Children’s charity incorporates assistive technology with new web accessibility software to promote inclusion online
National children’s charity Just4Children has added website accessibility software Recite Me to its website to help everyone use the website barrier-free and promote inclusion online, with helpful tools such as speech to text functionality and reading aids.
Just4Children provides support for families to help their children with disabilities and sickness, and the organisation is now breaking down barriers online with the recent introduction of Recite Me to its website.
The Recite Me assistive toolbar is a cloud-based web accessibility tool that allows website visitors to customise the Just4Children website in a way that works best for them.
It supports people with a wide range of disabilities, learning difficulties and people who don’t speak English as their first language, making it easier for everyone to access charity news, support and information easily, and donate hassle-free.
The Recite Me assistive toolbar offers a unique range of accessibility and language features including text to speech functionality, zoom and page masking, an interactive dictionary, fully customisable styling features, and reading aids.
It also has a translation tool with over 100 languages, including 35 text to speech voices, plus a range of other features.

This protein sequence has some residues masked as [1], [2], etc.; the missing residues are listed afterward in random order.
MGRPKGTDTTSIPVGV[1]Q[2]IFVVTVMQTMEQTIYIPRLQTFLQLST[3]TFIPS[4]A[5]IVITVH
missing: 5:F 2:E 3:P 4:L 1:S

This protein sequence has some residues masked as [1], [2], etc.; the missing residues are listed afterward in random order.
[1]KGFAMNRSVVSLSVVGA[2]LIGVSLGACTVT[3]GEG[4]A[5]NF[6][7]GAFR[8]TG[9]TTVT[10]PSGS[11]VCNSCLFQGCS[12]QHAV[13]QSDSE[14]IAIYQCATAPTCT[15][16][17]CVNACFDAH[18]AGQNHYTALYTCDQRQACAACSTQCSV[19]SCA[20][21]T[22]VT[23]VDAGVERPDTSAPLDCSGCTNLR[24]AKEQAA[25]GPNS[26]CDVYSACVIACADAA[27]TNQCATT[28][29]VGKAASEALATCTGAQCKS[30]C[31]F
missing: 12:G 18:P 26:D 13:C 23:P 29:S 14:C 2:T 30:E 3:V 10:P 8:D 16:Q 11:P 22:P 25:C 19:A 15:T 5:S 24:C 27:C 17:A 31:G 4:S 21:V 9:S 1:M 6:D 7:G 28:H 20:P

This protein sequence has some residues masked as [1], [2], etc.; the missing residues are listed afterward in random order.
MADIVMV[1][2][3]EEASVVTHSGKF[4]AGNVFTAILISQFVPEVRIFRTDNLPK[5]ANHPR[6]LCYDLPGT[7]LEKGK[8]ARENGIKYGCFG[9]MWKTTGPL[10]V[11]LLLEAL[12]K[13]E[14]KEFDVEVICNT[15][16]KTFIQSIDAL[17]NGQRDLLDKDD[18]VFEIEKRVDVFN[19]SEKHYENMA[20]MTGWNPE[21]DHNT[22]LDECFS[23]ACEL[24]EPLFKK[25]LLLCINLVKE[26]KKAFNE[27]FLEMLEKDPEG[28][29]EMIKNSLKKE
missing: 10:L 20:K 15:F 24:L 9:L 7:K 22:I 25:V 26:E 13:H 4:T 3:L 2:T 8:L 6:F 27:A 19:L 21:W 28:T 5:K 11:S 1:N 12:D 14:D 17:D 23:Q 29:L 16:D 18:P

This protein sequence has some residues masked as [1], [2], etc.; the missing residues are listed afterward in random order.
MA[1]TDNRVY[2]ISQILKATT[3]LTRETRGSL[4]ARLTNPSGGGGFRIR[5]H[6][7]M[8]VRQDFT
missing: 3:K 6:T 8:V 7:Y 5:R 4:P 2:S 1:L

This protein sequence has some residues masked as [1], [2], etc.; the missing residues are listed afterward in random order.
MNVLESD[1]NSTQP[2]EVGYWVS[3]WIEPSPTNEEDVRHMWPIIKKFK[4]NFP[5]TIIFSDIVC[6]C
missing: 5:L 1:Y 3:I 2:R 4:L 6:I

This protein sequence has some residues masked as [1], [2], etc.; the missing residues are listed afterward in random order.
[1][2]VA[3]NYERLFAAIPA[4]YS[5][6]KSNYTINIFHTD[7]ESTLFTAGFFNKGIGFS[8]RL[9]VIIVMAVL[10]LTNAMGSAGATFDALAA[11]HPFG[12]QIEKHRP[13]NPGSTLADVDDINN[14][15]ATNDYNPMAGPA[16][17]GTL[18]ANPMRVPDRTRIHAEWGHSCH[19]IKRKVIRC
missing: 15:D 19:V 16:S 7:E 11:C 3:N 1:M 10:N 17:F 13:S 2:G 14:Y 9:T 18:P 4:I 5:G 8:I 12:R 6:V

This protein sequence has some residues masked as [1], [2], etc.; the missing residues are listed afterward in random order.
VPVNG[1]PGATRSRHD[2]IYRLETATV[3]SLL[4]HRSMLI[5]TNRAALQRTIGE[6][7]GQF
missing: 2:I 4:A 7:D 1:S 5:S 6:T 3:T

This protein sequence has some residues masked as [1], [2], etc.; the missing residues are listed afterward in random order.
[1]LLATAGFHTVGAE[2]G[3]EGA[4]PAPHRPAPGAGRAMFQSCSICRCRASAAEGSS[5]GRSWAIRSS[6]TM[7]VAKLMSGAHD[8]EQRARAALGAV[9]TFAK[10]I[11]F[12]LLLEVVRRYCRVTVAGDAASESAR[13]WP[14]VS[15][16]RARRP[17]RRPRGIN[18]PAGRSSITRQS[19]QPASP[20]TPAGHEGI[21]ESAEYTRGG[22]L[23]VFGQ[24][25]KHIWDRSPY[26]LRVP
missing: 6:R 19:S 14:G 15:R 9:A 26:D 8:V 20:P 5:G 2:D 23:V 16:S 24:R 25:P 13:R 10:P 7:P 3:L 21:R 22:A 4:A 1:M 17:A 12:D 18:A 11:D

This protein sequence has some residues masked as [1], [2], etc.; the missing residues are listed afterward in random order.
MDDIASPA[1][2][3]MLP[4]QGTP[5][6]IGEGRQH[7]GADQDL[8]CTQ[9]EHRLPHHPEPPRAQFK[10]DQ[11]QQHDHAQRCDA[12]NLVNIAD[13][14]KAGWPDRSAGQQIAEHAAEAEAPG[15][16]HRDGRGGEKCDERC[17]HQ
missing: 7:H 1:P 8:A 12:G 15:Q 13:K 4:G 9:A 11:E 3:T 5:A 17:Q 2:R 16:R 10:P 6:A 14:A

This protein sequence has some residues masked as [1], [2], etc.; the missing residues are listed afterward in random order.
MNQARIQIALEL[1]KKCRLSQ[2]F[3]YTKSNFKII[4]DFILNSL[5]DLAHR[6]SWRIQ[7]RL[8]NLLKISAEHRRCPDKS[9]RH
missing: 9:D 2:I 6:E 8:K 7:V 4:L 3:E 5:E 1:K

Implementing this technology has allowed Just4Children to support more people to use its website without any barriers and deliver a more inclusive experience online.
Jeremy Marris, CEO of Just4Children, said: “Just4Children is committed to providing a website that is accessible to the widest possible audience.
“Recite Me provides a range of accessibility options on our website to allow everyone to read and understand our content in a way that works best for them. Recite Me was easy to implement and customised to suit our branding.”
To mark Global Accessibility Awareness Day (GAAD) last year, Hilary Stephenson, Managing Director at user experience agency Sigma, shared her top tips for inclusive web design and discussed the importance of asking for user feedback regularly to improve the website experience for everyone.
She also said that including features such as adjustable text size, optional visual effects, close-captioned or signed videos and links in which the clickable area is larger than the surrounding text are good ways to create an inclusive website experience.